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As the first coat of Sherwin-Williams’s “vigorous violet” paint went on Nakisha Straker’s living room wall in late summer, she admits she was scared.
“OK, this is kind of bright,” she initially thought. “But after the second coat, I really loved it.”
Straker and her designer Iman Stewart picked the rich purple shade during a summer makeover of her cream-painted condo. The Trinidadian-born hairstylist, who wears bold, bright colours to suit her personality, wanted “something tropical to spice up the room.”
The purple for the focal wall behind her blue sofa was pulled from artwork by Synthia Saint James of women in jewel-toned attire. Straker later added other pictures and tried out a few complementary furnishings from Elite Furniture Rentals (which rents pieces for staging purposes).
“I love being in my living room now. It definitely brightened up the space,” says the Torontonian. Turns out, she’s on the cutting edge of colour trends with some forecasters giving magenta the nod for the new year.
Her verdict on violet didn’t surprise Stewart, who also redid Straker’s hair salon in Leaside, SheBeenHair, in a muted mauve.
“Colours are an instant mood booster, an automatic pick-me-up,” says the design director of Iman Stewart Interiors, the Toronto firm she founded almost seven years ago.
Another of Stewart’s clients told her he became more productive, and felt more comfortable, in his redecorated bedroom sporting deep blue drapes and headboard in front of a dark green wall.
Walls don’t have to be bold or vibrant to be transforming; subdued and muted hues also work, she says. And for renters in neutral-painted living spaces, a focal wall in a different shade “gives a nice pop.”
As a mood changer, paint has been the go-to decorating tool during the pandemic, Stewart adds. Predictably, soothing green is most paint makers’ pick for 2022’s colour of the year.
Paint provides a low-cost redo with prices ranging from $30 to $95 for a one-gallon can, depending on brand, quality and features. An average-sized room takes about two cans.
While deciding on paint is one thing — Stewart suggests basing it on your style, culture, personality and preferences — getting it right at the store is a horse of a different colour.
Years ago when she worked in a paint shop, people would come in multiple times “to get the colour right,” she recalls.
“Fortunately,” tales of tints gone wrong are rare at Cobourg Paint & Wallpaper, according to Jacquie Halligan, who co-owns the thriving downtown business with Charlene Jacob.
With more than 6,000 options in Benjamin Moore’s lineup, they encourage customers to choose “what you want,” usually based on the colours they like to wear.
With any redecorating project, “never pick your paint colour first,” Halligan advises. “It’s so much easier to match paint to bedding, for example, than match bedding to paint.”
Major components such as flooring, cabinetry and sofas will often dictate the palette. But smaller pieces and accessories can suggest a specific shade to match if you visit the paint store with a sample such as artwork, cushions or a floor tile, she says, noting that her spectrophotometer can produce custom colours with 99 per cent accuracy.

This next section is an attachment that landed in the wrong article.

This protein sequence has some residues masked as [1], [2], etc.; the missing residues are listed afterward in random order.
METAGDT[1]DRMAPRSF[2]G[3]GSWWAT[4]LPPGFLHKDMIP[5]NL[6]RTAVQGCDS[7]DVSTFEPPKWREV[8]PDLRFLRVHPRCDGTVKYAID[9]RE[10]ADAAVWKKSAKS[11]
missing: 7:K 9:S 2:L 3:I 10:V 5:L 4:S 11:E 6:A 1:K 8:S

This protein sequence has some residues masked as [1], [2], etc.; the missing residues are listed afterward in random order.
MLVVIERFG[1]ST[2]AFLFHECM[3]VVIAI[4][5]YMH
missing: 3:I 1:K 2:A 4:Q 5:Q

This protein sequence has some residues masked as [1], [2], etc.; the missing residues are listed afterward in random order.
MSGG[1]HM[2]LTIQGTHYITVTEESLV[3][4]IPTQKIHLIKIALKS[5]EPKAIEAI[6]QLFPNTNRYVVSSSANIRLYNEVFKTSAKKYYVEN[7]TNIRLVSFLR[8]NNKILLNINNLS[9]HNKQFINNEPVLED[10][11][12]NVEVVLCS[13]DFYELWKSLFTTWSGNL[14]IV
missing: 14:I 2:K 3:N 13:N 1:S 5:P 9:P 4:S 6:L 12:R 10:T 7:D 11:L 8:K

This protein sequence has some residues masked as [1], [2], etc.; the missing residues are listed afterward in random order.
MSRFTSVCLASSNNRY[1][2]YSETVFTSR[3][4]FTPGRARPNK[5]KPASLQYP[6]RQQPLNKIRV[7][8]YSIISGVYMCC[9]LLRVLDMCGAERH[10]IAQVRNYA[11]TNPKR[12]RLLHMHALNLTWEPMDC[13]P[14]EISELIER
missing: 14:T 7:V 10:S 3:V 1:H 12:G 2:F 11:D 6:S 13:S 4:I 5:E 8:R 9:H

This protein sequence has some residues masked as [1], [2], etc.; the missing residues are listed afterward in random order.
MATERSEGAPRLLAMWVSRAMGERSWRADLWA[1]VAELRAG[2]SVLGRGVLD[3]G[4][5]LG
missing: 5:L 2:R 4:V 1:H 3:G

There are also painting apps and online tools that let do-it-yourselfers test-drive and match colours virtually.
Halligan and Iman Stewart offer a few tips to avoid paint pitfalls:
If you’re stuck for inspiration, a consultation with a designer, starting at about $100 an hour, can help, Stewart suggests.
The professionals have their own faves, according to trend-trackers at mydomaine.com. Among interior designers’ 10 most popular paint colours in 2020 were charcoal grey, dark olive, white, forest green and light grey.
You can also stir your creative juices by watching Architectural Digest’s YouTube channel, which offers a whose hue of celebrity palettes in video tours. The rich and famous reveal their true colours, ranging from the toned-down grey, black and brown of “Breaking Bad” actor Aaron Paul’s Idaho abode, to the hot red and purple in rapper Wiz Khalifa’s recording studio in his West Coast home.
Mortgage experts at U.K.-based Uswitch, ranked the top 10 most-watched home tour videos, identifying “Iron Man” star Robert Downey Jr.’s windmill cottage in the Hamptons as one of the most popular, dressed in kaleidoscopic pink, orange, mustard and teal.
Some trend forecasters, including Pantone, IKEA and global authority WGSN, have picked variations of pinkish-purple as the colour to watch in 2022.
But when paint makers opened the lid on their new colour of the year, in most cases it was a tranquil shade of green. The versatile colour pairs well with wood and earth tones, and can work in any room and design style.
Here’s a sampling of the new hues:
Benjamin Moore: “October Mist” is described as a “gently shaded sage” that is “harmonious yet diverse, reliable yet whimsical, and meditative yet eclectic.”
Sherwin-Williams: “Evergreen fog” is called “a chameleon colour of gorgeous green-meets-grey” with a hint of blue.
Behr: “Breezeway,” a “relaxed and uplifting sea glass green,” promises to bring a breath of fresh air to any space.
Dulux: “Olive Sprig” is touted as an “enticing green that emulates the feeling of soothing aloe vera or a fragrant plant.”
BeautiTone: “Warm hugs” offers “hope and comfort in one exquisite hue” that combines mid-tone red/pink with a hint of orange.
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